Homeowners who are looking to have a beautiful, colorful garden on their property should familiarize themselves with the different varieties of perennials available. Unlike annual plants, which die every winter and need to be replanted each spring, perennials regrow from the same roots every year. While the lifespans, bloom time, and forms differ between species (from “short-lived” flowers of about 3-4 years to longer-lived flowers that can regrow 15 or more years), familiarizing yourself with the basics of perennials will help you grow a garden on your landscape that’s sure to turn heads in your neighborhood.
Gardeners rarely, if ever, use strictly herbaceous perennials in their gardens. Woody plants such as shrubs, roses, and trees are usually used to provide a scenic background for the plants and make it look fuller. Annuals and biennials are often used to coordinate garden aesthetics with the season.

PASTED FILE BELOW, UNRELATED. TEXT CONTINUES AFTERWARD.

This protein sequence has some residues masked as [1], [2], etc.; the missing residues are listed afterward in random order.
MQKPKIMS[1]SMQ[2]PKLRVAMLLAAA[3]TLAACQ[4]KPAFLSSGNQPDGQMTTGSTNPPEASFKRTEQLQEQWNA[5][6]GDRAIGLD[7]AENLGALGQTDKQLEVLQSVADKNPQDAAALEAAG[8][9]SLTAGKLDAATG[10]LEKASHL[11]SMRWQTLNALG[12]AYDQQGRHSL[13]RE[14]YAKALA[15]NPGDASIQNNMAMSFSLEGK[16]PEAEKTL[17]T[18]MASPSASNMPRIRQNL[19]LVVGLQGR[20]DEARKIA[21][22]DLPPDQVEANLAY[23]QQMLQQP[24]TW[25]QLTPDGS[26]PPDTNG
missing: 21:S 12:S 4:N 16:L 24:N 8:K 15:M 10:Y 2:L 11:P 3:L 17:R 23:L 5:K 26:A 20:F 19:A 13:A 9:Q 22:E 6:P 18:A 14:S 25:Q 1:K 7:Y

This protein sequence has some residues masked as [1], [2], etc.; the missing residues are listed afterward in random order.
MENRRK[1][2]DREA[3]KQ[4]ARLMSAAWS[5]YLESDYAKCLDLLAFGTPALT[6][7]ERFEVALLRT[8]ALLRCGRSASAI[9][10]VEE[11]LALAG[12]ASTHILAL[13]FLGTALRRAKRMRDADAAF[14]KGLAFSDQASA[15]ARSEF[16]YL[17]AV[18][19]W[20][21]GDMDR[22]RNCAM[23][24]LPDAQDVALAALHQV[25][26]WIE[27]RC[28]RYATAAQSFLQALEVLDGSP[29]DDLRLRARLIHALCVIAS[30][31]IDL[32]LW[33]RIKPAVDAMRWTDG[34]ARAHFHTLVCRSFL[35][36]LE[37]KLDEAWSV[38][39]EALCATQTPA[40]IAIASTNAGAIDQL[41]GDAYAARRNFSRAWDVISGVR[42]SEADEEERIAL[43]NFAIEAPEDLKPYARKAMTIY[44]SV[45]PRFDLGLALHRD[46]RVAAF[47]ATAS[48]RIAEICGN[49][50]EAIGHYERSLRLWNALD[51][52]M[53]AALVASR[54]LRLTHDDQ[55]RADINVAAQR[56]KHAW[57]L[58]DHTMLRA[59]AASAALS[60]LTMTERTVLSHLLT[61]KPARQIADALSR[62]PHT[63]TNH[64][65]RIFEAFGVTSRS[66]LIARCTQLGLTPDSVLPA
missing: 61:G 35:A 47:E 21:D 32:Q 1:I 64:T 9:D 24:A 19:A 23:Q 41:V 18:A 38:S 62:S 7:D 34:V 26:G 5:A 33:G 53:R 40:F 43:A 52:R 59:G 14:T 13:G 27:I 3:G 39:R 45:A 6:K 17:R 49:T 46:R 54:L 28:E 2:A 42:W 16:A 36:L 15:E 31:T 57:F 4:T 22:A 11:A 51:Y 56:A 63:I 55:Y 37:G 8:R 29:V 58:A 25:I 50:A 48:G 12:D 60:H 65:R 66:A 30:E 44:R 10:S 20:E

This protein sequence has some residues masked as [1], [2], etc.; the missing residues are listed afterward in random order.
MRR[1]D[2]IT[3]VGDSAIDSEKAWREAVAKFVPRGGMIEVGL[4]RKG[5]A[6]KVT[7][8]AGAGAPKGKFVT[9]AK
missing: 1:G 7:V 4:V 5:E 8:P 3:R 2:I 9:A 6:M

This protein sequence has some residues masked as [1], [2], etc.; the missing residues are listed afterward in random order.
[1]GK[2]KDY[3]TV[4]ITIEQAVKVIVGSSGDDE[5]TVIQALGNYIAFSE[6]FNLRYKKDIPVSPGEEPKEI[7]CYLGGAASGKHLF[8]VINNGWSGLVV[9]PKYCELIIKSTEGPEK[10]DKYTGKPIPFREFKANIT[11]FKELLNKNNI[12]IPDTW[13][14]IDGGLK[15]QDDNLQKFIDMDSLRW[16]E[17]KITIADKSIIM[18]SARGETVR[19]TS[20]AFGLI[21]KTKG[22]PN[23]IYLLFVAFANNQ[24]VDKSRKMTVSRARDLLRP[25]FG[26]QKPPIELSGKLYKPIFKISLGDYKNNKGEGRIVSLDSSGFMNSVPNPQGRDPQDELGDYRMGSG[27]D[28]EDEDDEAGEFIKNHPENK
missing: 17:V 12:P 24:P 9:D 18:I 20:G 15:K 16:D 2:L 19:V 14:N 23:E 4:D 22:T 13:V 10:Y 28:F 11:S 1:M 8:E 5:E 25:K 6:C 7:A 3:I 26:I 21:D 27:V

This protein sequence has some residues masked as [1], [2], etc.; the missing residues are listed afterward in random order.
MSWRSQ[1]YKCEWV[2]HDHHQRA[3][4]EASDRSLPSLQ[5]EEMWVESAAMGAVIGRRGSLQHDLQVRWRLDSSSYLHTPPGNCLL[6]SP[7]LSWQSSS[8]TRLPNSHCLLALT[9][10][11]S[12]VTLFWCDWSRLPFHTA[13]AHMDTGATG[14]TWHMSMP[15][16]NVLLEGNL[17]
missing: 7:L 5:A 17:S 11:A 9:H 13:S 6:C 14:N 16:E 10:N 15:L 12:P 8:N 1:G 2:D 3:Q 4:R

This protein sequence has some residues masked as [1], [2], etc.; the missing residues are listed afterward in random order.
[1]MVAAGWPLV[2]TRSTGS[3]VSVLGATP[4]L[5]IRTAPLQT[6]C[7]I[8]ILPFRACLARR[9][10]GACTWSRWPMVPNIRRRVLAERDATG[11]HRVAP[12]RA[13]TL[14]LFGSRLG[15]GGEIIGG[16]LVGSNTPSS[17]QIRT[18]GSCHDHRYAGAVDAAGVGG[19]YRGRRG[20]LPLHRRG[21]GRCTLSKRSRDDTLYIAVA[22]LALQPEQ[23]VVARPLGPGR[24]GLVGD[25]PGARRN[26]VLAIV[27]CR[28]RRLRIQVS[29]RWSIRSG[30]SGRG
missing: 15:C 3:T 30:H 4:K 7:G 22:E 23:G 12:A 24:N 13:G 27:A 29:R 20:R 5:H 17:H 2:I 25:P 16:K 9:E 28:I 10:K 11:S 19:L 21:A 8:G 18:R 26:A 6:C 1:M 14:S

When is the best time of the year to plant perennials? Theoretically, you could plant them any time of the year you want, as long as the ground isn’t frozen enough to block your shovel! But most gardeners plant their perennials either during the springtime or the fall. Many will claim fall is the best time to plant as the root systems will have more time to take hold and strengthen before the hot summer comes, but it is certainly not too late to plant them now as long as you maintain them during the summer.
Maintaining Your Perennial Garden
Most perennial plants are easy to care for and dependable, but you’ll still need to maintain them throughout the season to get the most out of them.
- Fertilizing: One spring application of a low-nitrogen, high-phosphorous fertilizer is usually enough to feed your perennials during the season.
- Watering: You won’t need to water your perennial garden as often as you would a vegetable garden, but keep the weather forecast in mind and water deeply during periods of low rainfall.
- Edging: Give your garden a clean, professional look and keep away your lawn grass and weeds with a sharp edge. You can do this yourself every so often with an edging tool or you can have permanent edges professionally installed.
- Mulching: If your garden is relatively new, you may want to consider applying mulch to keep the growth of weeds at a minimum. A densely grown perennial garden will generally shade out most weeds, but this can take a few years to achieve.
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